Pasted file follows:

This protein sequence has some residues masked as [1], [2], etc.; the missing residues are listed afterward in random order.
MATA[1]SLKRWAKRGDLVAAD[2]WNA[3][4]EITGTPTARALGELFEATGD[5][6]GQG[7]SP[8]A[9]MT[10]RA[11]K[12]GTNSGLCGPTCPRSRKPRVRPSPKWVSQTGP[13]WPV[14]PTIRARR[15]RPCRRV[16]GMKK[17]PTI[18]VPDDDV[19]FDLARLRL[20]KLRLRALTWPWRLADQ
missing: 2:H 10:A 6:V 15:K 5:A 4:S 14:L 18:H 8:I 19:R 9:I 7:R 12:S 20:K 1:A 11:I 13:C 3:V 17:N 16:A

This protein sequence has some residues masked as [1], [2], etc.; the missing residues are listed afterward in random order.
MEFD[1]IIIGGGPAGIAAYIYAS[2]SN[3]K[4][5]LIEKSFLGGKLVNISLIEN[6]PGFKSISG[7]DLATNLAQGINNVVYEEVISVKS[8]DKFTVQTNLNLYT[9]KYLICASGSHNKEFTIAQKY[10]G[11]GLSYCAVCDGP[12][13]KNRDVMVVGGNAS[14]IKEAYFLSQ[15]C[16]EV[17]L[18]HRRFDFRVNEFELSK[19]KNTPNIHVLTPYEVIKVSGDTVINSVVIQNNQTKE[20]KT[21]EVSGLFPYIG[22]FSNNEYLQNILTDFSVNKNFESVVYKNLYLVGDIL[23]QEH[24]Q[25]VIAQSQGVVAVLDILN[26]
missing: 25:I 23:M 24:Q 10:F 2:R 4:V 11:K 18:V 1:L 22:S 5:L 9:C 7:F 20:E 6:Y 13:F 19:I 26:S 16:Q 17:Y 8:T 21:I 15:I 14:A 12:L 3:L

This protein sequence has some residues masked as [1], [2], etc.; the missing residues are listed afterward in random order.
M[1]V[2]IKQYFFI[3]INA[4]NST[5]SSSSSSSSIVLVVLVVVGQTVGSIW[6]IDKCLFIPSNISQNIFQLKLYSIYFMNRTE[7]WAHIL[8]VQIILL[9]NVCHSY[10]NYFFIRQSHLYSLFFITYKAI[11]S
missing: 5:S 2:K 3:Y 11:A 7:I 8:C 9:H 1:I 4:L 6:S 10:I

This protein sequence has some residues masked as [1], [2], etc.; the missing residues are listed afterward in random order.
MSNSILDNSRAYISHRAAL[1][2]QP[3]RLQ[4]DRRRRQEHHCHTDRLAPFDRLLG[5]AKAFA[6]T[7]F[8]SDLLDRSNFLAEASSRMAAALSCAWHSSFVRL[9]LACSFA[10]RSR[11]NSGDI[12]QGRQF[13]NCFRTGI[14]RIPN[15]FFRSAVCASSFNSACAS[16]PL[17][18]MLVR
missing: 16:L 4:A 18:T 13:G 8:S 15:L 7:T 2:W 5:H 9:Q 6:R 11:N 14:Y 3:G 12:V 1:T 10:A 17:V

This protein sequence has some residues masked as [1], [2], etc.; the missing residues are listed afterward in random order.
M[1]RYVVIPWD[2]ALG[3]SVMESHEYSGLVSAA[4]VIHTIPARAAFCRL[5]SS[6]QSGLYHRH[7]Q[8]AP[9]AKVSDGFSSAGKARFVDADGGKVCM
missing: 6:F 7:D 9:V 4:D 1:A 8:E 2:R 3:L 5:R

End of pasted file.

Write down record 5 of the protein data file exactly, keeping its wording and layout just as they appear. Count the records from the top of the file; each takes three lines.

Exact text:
This protein sequence has some residues masked as [1], [2], etc.; the missing residues are listed afterward in random order.
M[1]RYVVIPWD[2]ALG[3]SVMESHEYSGLVSAA[4]VIHTIPARAAFCRL[5]SS[6]QSGLYHRH[7]Q[8]AP[9]AKVSDGFSSAGKARFVDADGGKVCM
missing: 6:F 7:D 9:V 4:D 1:A 8:E 2:R 3:L 5:R